Updating my home lab part 1 – hardware

Last year I decided it was time to upgrade my home lab but due to time constraints I only got to it somewhere in November last year. Now, when I say home lab it sounds like a big deal, but actually it is not. Up until November my home lab consisted of one Intel NUC (type NUC5i3MYHE) with 16 GB memory. Of course I am running vSphere on top of this Intel NUC and I primarily use this to run my own ‘production’ stuff like Plex, home automation, processing camera feeds, etc. What I wanted to have for a long time was a place where I can install more VMware products on top of vSphere to play around with. I’m talking about NSX and the vRealize suite products, like vRealize Automation and Orchestration. The need of this to do testing and blogging is not that high because I have access to other test environments that I can use for that. Nonetheless I feel the need for running my own environment because, well,  I am also a nerd and I love to fiddle around with this stuff.

Requirements

So before I dive into the new piece of hardware that I bought lets talk requirements, what do I actually need.

  • It must be possible to run ESXi on this hardware (preferably native)
  • Powerful enough to run the things I want (see above)
  • I didn’t want it to be to expensive (hey I’m Dutch remember)
  • The hardware must be small in size
  • Must allow for extra hard disk or disks (not using shared storage)
  • Noise has to be kept to a minimum

So, with these requirements in mind I started looking for something suitable. In the end I had a short list of three options.

Intel NUC NUC7i3BNH Super Micro E300 8D Asrock DeskMini 110
Size ++ + +
Noise ++ ++ +
Price ++ ++
CPU ++
MEM + ++ +
Expansion + + ++
Runs ESXi native ++ ++ ++

The Intel NUC seems to be the logical choice because I already have a NUC, but this lacks in CPU power. The Super Micro is also a very popular system in the wider community, but this is more expensive. Looking at the comparison above I went and got myself the Asrock DeskMini 110 because this scores better in general. This system made the list because a colleague of mine told me  he was already using this and was very satisfied with it.

So, I ended up with ordering the following hardware:

  • Asrock DeskMini 110 Barebone
  • Intel Core i5-7400 3.5 Ghz 4 cores
  • 32 GB of Kingston DDR4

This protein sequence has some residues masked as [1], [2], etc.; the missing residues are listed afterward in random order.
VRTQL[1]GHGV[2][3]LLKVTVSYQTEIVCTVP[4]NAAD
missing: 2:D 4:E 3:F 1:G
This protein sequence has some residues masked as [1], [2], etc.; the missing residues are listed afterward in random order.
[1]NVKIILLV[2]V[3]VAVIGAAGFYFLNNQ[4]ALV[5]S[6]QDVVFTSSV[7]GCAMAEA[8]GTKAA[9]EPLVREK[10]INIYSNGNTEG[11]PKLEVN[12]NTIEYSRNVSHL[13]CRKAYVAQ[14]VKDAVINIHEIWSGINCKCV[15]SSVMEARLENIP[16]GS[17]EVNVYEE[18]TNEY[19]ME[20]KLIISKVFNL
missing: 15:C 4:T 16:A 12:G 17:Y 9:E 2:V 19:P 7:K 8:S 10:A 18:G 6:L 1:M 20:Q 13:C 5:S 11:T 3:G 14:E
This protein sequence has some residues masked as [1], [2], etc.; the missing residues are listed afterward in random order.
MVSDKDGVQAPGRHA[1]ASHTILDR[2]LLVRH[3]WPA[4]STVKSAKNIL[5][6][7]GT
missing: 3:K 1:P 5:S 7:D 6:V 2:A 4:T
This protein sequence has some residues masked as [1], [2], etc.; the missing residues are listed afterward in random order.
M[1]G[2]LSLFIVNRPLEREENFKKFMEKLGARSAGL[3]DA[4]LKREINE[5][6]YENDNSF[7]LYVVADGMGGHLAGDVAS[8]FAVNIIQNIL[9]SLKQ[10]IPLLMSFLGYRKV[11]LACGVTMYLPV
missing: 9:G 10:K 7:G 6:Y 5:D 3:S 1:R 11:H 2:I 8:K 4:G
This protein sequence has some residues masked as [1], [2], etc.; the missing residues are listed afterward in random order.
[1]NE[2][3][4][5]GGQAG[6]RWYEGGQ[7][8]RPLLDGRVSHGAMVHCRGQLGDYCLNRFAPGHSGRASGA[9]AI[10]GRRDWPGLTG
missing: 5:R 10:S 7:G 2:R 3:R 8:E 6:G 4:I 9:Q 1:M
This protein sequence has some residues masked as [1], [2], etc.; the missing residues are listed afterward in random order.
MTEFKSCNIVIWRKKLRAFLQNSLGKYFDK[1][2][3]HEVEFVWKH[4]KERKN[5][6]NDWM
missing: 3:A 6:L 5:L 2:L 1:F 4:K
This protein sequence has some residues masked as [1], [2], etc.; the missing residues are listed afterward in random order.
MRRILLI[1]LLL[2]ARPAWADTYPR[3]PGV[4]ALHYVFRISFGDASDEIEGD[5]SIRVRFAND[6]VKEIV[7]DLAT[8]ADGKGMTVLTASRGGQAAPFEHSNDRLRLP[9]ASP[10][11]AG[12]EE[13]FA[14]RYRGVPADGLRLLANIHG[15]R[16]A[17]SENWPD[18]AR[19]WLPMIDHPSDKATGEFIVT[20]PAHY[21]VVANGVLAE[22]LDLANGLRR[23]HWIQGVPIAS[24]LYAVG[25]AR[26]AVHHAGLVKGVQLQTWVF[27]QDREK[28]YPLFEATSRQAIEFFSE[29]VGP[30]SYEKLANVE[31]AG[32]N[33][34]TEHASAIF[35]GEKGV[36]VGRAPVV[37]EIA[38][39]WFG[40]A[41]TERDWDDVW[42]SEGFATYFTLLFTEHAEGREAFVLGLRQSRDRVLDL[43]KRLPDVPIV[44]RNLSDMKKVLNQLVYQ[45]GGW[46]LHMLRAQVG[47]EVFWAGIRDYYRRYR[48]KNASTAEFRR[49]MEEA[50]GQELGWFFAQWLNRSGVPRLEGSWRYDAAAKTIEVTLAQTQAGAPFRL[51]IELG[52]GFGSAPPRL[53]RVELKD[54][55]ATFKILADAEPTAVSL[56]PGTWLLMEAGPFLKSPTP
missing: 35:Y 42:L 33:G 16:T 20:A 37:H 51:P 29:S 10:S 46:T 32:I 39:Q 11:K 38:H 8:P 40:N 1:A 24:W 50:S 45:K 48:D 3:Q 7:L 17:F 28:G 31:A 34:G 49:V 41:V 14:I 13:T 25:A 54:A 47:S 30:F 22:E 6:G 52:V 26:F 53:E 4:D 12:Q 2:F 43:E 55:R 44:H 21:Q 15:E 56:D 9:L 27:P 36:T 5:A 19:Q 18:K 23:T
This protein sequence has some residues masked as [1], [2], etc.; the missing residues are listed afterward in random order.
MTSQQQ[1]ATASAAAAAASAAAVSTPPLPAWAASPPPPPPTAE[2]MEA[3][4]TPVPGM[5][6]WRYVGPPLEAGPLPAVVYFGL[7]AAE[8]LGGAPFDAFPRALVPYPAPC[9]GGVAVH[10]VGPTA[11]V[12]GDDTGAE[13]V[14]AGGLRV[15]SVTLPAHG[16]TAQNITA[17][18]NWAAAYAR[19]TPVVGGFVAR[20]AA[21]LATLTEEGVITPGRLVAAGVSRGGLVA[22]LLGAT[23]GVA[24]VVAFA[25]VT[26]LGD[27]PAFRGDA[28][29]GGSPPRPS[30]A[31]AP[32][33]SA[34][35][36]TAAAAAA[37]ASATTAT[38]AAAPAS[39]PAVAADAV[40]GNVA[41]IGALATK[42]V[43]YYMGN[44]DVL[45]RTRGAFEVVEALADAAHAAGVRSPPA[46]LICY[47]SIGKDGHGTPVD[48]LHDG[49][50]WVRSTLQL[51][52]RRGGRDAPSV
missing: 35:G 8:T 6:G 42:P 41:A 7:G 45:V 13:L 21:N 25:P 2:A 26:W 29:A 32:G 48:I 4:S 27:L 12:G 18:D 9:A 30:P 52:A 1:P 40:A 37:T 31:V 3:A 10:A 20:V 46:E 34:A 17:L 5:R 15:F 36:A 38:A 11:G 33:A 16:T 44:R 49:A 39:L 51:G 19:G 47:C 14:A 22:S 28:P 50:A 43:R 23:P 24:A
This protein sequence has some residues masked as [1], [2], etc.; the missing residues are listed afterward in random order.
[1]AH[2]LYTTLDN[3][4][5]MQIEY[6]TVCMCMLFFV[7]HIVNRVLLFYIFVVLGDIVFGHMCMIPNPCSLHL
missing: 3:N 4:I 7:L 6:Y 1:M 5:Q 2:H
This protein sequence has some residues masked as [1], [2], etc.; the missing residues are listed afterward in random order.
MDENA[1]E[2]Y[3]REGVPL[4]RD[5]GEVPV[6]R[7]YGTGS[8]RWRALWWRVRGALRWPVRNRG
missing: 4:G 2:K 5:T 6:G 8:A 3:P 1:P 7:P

• Samsung EVO 960 NVMe M.2 250 GB
  • 2x Samsung EVO 850 SATA III 250 GB

Build phase

When the order finally came in I started unpacking which always feels a bit like Christmas doesn’t it?

After unpacking and checking that everything was there I started by inserting the components. On the bottom of the bracket it is possible to mount two 2.5″ hard disks. The tiny little connection wires are a bit of a challenge to ‘click’ on to the mainboard though, but I got done in the end.

After installing the two Samsung EVO 850’s I started on the processor, NVMe SSD and memory. This was pretty straight forward.

The DeskMini has a slider rail that slides the bracket with all components in the housing itself. This made installing the components very easy. After that I connected everything and it sat there for a few weeks until I found the time to actually install ESXi on it.

A note on vSAN

At first I thought it would be a good idea to use vSAN in my home lab. However, I did not follow through with this. The reason being that the version of vSAN I wanted to use has a pretty heavy memory requirement. Check out this KB to learn all about that. In my case I would lose half of my memory just to vSAN. This is a sacrifice I was not willing to take.

Part 1 conclusion

In part 1 of this multi part blog post I wanted to cover the new hardware that I bought for my home lab. So, together with this new addition I now have two different systems running in my home lab. Next I had to come up with a way of using this hardware as efficiently as possible. I will go into more depth on this in part 2, explaining how I setup everything physically and logically and how I am using nested ESXi hosts as resource cluster for vRealize Automation.

2 Replies to “Updating my home lab part 1 – hardware”

  1. I’m glad that I found this post. I am also thinking about a similar lab. Do you think that the DeskMini 310 (H310 chipset) would install esxi natively also? It costs about the same and the 8th gen processors are about the same price as the 7th gen.

    1. Hi Allen,

      I wouldn’t know from the top of my head. I would imagine it does but no guarantees obviously. The thing with home lab hardware is that it usually isn’t on the VMware HCL. This consumer grade hardware works because it has a certain architecture but it is just not tested by VMware/Vendors. You could wait until someone confirms that it works or go for the long-shot and test it out yourself. In any case I would love to know the outcome.

      Cheers,
      Wesley

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